Rare Americana from David M. Lesser Antiquarian Books
- by Michael Stillman
Rare Americana from David M. Lesser Antiquarian Books
David M. Lesser Fine Antiquarian Books has published their Catalogue 166 of Significant and Unusual Imprints Relating to America. It is overwhelmingly filled with material from the 18th and 19th century. All kinds of works on paper are offered, though few of full book length. It is more in the form of pamphlets, broadsides, and manuscripts of various sorts. Maybe politics and religion don't mix (or shouldn't), but in a Lesser catalogue they do. They are two of the most common subjects, although crime, railroads, almanacs, slavery, revolution and rebellion are also well represented. Here are a few items from this latest Lesser collection.
We will begin with a sermon, but before you say "boring," it needs be pointed out that this one came under most unusual, and unpleasant, circumstances. Indeed, Pastor William Buell Sprague begins his sermon by saying, "never did we meet, in circumstances so appalling, as those which mark the present occasion." The title explains why: Wicked Men Ensnared by Themselves: A Sermon Preached, December 16, 1825, in the Second Parish of West Springfield, At the Interment of Samuel Leonard, and Mrs. Harriet Leonard, His Wife; The Former of Whom Murdered the Latter, And then Committed Suicide, published in 1826. At the end, an appendix recounts the details of the horrible event. By all accounts, Samuel was an unhappy man, who spread his misery to others. He was said to treat his wife cruelly, his children severely. At times he could be threatening, though it is not clear he ever resorted to physical harm until the fateful day. With Harriet turned the other way while washing clothes, he took an ax and struck her on the head, and once more after she fell to the floor. He then pulled a razor from his pocket and slit his own throat. All the while, their 11-year-old daughter looked on. Sprague, a Presbyterian, was willing to put part of the blame on Samuel's more liberal, Universalist religious views. Sprague interprets its doctrine that salvation is open to all as implying that your behavior doesn't matter, so might as well chop your wife's head off if you like. Item 112. Priced at $450.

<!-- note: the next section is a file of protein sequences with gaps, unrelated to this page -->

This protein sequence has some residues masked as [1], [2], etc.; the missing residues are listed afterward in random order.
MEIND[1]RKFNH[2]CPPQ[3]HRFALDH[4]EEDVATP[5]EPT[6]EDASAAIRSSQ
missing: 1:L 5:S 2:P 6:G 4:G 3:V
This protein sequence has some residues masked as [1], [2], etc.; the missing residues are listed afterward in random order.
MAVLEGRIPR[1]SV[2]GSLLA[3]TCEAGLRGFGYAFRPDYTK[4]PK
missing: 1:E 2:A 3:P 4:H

Before moving on, we will have one more sermon from a pastor, this one given in writing, not vocally. The reason for this method of presentation will also be clear from the title: Mr. Hobby's Advice to His People from the Grave. William Hobby was the Pastor of the First Church of Reading, Massachusetts, when he died in 1765. As he tactfully points out in the opening, "Before these lines reach you, the hand that writes them will be mouldering in the dust." Rev. Hobby's advice pertains to the selection of a new pastor. He warns that Satan will try to take advantage of the death of their pastor to lead the flock astray, so he cautions against being led down the wrong path. He then turns to the selection of a new pastor, to which he provides advice on what to look for, which essentially comes down to religious interpretations consistent with his own. Rev. Hobby then does one very nice thing for his successor. He advises they treat their new pastor dearly. "If he sows to you in spiritual things, do not think it much if he reap of your carnal things. A rich ministry, I readily grant, has always been the bane of religion; but let me assure you, that an impoverished ministry always will be so." In other words, take good care of him and pay him well (perhaps Mr. Hobby though he was underpaid?). I will assume here that Rev. Hobby was speaking of worldly things when he used the word "carnal," not more base instincts. He then closes his final words with, "This is the last farewell of your once affectionate Pastor, William Hobby, Now no more!" Item 57. $500.